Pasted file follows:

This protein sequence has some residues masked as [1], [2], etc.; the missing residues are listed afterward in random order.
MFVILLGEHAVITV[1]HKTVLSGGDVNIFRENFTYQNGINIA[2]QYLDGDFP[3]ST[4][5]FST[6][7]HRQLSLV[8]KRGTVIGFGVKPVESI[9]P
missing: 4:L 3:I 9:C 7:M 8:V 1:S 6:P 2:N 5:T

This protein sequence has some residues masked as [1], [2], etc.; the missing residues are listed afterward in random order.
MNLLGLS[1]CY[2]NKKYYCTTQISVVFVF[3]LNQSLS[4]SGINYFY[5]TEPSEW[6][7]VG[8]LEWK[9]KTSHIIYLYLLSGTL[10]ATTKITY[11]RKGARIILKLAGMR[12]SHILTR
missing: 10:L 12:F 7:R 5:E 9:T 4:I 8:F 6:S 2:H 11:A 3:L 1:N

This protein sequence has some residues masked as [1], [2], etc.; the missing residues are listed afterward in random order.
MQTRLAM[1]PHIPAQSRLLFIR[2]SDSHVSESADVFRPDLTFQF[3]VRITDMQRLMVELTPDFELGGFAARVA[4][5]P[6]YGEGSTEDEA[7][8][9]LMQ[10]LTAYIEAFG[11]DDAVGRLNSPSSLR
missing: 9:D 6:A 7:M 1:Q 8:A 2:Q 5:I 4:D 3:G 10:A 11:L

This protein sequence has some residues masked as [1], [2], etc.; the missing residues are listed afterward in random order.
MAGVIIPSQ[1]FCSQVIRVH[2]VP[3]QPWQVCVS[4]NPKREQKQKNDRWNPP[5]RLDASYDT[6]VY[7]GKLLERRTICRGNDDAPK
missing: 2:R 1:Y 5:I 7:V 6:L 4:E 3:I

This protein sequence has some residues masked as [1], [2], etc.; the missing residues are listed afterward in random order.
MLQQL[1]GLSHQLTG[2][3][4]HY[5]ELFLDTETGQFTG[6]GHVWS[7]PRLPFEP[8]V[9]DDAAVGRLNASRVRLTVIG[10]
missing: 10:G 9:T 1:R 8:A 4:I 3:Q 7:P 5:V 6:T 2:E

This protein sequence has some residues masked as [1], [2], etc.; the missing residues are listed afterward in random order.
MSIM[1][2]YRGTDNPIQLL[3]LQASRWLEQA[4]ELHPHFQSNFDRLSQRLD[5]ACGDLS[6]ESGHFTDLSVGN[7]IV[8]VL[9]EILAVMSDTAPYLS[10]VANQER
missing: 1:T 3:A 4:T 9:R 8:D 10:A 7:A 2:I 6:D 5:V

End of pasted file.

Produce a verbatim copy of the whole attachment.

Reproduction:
This protein sequence has some residues masked as [1], [2], etc.; the missing residues are listed afterward in random order.
MFVILLGEHAVITV[1]HKTVLSGGDVNIFRENFTYQNGINIA[2]QYLDGDFP[3]ST[4][5]FST[6][7]HRQLSLV[8]KRGTVIGFGVKPVESI[9]P
missing: 4:L 3:I 9:C 7:M 8:V 1:S 6:P 2:N 5:T

This protein sequence has some residues masked as [1], [2], etc.; the missing residues are listed afterward in random order.
MNLLGLS[1]CY[2]NKKYYCTTQISVVFVF[3]LNQSLS[4]SGINYFY[5]TEPSEW[6][7]VG[8]LEWK[9]KTSHIIYLYLLSGTL[10]ATTKITY[11]RKGARIILKLAGMR[12]SHILTR
missing: 10:L 12:F 7:R 5:E 9:T 4:I 8:F 6:S 2:H 11:A 3:L 1:N

This protein sequence has some residues masked as [1], [2], etc.; the missing residues are listed afterward in random order.
MQTRLAM[1]PHIPAQSRLLFIR[2]SDSHVSESADVFRPDLTFQF[3]VRITDMQRLMVELTPDFELGGFAARVA[4][5]P[6]YGEGSTEDEA[7][8][9]LMQ[10]LTAYIEAFG[11]DDAVGRLNSPSSLR
missing: 9:D 6:A 7:M 1:Q 8:A 2:Q 5:I 4:D 3:G 10:A 11:L

This protein sequence has some residues masked as [1], [2], etc.; the missing residues are listed afterward in random order.
MAGVIIPSQ[1]FCSQVIRVH[2]VP[3]QPWQVCVS[4]NPKREQKQKNDRWNPP[5]RLDASYDT[6]VY[7]GKLLERRTICRGNDDAPK
missing: 2:R 1:Y 5:I 7:V 6:L 4:E 3:I

This protein sequence has some residues masked as [1], [2], etc.; the missing residues are listed afterward in random order.
MLQQL[1]GLSHQLTG[2][3][4]HY[5]ELFLDTETGQFTG[6]GHVWS[7]PRLPFEP[8]V[9]DDAAVGRLNASRVRLTVIG[10]
missing: 10:G 9:T 1:R 8:A 4:I 3:Q 7:P 5:V 6:T 2:E

This protein sequence has some residues masked as [1], [2], etc.; the missing residues are listed afterward in random order.
MSIM[1][2]YRGTDNPIQLL[3]LQASRWLEQA[4]ELHPHFQSNFDRLSQRLD[5]ACGDLS[6]ESGHFTDLSVGN[7]IV[8]VL[9]EILAVMSDTAPYLS[10]VANQER
missing: 1:T 3:A 4:T 9:R 8:D 10:A 7:A 2:I 6:D 5:V